Can Dogs Eat Cooked Bones?
We all know the phrase 'give a dog a bone' and whilst there are health benefits to doing so, there are a couple of things to remember.
Can dogs have cooked bones? Absolutely not. You can't give cooked bones to dogs. They become brittle and would easily damage the gastrointestinal tract if it splintered or breaks into shards.
- Abdominal pain
- Bloody stool
- Damage to the gastrointestinal tract
- Generally uncomfortable
- Loss of appetite
So what bones can dogs have? Raw bones, for dogs, are the only option. In terms of what animal, dogs can have lamb bones, chicken, turkey or beef.
Raw meaty bones have several health benefits for your dog, including:
- Keep dog's gums and teeth clean
- Cleanse your dog's digestive tract
- Extra nutrition
Despite this, it's best to monitor your dog chewing on this delicious treat, to make sure they are safe. Even raw, there are risks, such as:
- Large 'round' bones can result in broken teeth, infections of the tooth root and abscesses.
- Raw food can contain food-borne pathogens, like salmonella. If you bring home raw food, it's a potential hazard (for humans or pets that take certain medications/are ill/immunosuppressed, it's even more important to be careful)
- Preservatives, like sulphite, can be found in pre-packaged meat products. These can be fatal for your dog.
If you're feeding your dog raw food, make sure it's human-grade. Any meat with preservatives is not safe for your dog to eat. It always needs to be an appropriate size for your dog. The bone should roughly be the size of your pet's head.
If it's too big or small, there are potential risks. For example, if it's too easy to break into chunks, it's a massive choking hazard. It's also painful for dogs suffering from any digestive upset or damage caused by these pieces.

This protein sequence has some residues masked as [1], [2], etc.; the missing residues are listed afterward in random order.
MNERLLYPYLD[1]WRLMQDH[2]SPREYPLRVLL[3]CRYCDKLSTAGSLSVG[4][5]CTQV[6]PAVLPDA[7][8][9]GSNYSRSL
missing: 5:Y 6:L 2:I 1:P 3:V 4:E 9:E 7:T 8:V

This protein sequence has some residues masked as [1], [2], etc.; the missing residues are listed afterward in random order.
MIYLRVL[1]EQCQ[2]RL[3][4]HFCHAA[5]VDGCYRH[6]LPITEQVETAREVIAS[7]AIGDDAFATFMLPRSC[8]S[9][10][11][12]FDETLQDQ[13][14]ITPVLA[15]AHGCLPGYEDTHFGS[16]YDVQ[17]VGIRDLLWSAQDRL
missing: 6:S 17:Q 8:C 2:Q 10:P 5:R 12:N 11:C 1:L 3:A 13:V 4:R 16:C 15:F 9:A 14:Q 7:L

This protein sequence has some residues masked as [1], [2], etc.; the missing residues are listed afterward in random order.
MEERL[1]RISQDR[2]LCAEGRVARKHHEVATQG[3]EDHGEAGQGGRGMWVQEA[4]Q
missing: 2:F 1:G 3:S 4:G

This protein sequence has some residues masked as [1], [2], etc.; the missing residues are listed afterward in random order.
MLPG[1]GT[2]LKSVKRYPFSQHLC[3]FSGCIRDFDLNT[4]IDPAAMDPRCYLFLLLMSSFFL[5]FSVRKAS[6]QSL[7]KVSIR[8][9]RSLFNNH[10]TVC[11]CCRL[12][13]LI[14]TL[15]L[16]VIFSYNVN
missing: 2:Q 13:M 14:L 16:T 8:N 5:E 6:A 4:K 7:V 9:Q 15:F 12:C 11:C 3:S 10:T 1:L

- Source from your local butchers to ensure you give your dog high-quality meat with no preservatives.
- Get advice from your vet before feeding raw food to make sure you are giving the appropriate size/portion to your dog. If your dog has eaten cooked bones, then you need to contact them in case your dog has digestive damage.
- Where do the nutrients come from? The majority come from the meat, cartilage, fat and connective tissue. It's not the actual bone that's providing most of the minerals.
Monitor - If your dog has eaten cooked bones, keep an eye on them to see if symptoms appear. The most significant risks are the shards and the potential for choking, so if you see anything that suggests internal damage, contact your vet.
Removal - If the piece of bone has got lodged in your dog's digestive tract, your vet can attempt to remove it without surgery. In severe cases, your dog might require surgery.
If your dog has eaten some cooked bones, the best thing to do is speak to your vet. If symptoms start to appear, it could mean that there's been some gastrointestinal damage. If that's the case, treatment is required immediately.